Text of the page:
Across my other San Francisco days, I didn’t deliberately seek out sites with grim histories, yet I somehow managed to stumble upon the tombstone grey lurking beneath their beige exteriors.
On yet another rainy day, an irregular ferry schedule stranded me for hours on the pilates-toned MILF mecca commonly known as Tiberon. I ate a cheap plate of Chinese vegetables from a surprisingly modest hole in the wall restaurant, then retreated to a bougie bakery to sip a $5 mug of hot coffee as slowly as possibly, so I can charge my phone.
“Tiberon is really boring”, someone later tells me. “The most interesting thing about it is that Robin Williams committed suicide there”.
I mark my 27th birthday, and the first non-monsooning day of the trip, with a long walk to Marin County, across the Golden Gate Bridge and back. I peer over the railing and am shocked by how low it is, a barely-there barrier seemingly made for disaster. I look around suspiciously to make sure that there are no jittery jumpers, or worse, jumpers who may accidentally take me over the edge with them.
An obsessive Googler, I possess an arsenal of facts about the bridge jumpers, none of them particularly pleasant. The survival rate of bridge jumpers is low, at about 5-8%, and all of those survivors still suffered from very serious injuries. Over a thousand people have killed themselves at the Golden Gate Bridge, but almost none choose to take their life at the more utilitarian, slate-colored Bay Bridge across the water.
“Committing suicide at the Bay Bridge is seen as tacky”, suggests one article about the bridge, that I read on my iPhone.
That particular phrasing rings in my brain for days.
My non-matching black/grey socks that I throw on after SoulCycle are tacky. My hot pink faux-fur Giamba coat (that I love but someone else says reminds them of “Burning Man”) is questionably tacky.
I didn’t realize that cracking your clavicle, severing your spine, and pummeling apart your pancreas, could be tackily executed, or not. To me, it just seems unbearably tragic, regardless of which bridge it happens on.
Maybe it’s normal to be hyper-aware of one’s mortality around a birthday. After all, who knows how many more of them you will be lucky enough to celebrate? Or, perhaps, my fleeting San Francisco fascination with the macabre was fueled by an unconscious desire to distract from the daily horrors of my mostly unemployed life.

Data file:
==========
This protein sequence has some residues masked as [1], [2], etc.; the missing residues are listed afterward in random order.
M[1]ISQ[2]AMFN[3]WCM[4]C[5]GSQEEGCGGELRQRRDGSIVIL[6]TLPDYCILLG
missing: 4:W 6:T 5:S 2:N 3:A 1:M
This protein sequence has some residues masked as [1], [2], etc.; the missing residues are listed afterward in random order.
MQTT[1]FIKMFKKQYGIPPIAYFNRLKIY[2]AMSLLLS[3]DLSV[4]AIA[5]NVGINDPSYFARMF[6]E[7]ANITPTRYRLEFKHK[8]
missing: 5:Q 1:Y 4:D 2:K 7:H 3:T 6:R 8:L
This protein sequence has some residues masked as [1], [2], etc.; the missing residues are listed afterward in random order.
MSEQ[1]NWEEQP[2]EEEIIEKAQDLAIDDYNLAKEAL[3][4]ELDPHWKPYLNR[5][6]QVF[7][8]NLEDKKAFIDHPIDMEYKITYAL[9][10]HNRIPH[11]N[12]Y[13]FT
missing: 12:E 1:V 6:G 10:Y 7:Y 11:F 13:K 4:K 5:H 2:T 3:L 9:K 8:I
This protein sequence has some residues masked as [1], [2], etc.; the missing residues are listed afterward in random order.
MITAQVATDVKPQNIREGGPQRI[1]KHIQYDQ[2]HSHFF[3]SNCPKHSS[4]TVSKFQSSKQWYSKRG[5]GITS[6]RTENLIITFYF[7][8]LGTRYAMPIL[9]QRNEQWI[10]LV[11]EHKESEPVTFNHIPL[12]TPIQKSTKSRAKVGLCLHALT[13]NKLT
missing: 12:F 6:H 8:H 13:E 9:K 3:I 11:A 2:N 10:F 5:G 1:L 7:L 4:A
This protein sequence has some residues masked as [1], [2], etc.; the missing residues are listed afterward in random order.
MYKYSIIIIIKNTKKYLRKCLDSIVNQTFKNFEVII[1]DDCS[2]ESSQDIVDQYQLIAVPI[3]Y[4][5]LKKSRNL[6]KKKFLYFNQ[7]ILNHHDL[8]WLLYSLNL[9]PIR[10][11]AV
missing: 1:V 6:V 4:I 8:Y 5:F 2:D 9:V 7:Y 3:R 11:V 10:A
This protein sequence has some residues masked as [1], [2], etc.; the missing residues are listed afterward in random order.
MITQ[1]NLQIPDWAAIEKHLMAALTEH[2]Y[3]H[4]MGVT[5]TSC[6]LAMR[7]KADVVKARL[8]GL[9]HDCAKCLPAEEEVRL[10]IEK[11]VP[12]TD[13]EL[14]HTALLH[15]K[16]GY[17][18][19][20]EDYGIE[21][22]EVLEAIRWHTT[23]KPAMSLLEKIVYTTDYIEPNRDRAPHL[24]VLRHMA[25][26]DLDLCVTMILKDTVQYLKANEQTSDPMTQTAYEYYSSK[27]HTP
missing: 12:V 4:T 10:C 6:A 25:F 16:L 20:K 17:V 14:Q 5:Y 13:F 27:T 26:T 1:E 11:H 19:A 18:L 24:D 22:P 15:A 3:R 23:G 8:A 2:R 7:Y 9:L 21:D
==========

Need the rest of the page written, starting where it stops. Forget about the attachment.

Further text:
After all, we as a society look to manufactured horror in order to escape reality. Who among us will truly encounter a chainsaw massacre or wrathful poltergeist? The real horror movies should be written about Type 2 diabetes and shitty severance packages and no-fault car crash victims. But nobody wants to complement their buttery popcorn with a side of statistically probable blunt force trauma and/or falling FICO scores, right?
Perhaps subconsciously seeking a less bellicose goodbye to the Bay Area, I elect to spend my final day hiking at the celestially named and verdantly majestic Angel Island. I want to commune with plants, inhale the fresh sea air solo, maybe even strip down for a freezing skinny dip in a mostly secluded grotto, if it feels right.
~Green goddess vibes~.
Roughly five minutes into executing the first of these ambitions, a handsome but much older gentleman asks to be my hiking partner.
“Um, I guess”, I acquiesce, not so eloquently. I really don’t want a hiking partner, but I try not to slam the door on opportunities that manifest so directly. Maybe it will be fun, and I can’t imagine the hike will take took long anyway. It seems like a pretty painless proposal.
What I assumed would be an hour hike ends up taking thrice the time. We are in the woods, alone, for hours. For stretches of time no one else comes by, sometimes not for 10 minutes and sometimes for more. For most all of the time, I wonder if he is going to pull a Dexter and set up a kill room in one of the abandoned houses or former immigrant barracks lining the trail. Stupid, stupid, stupid.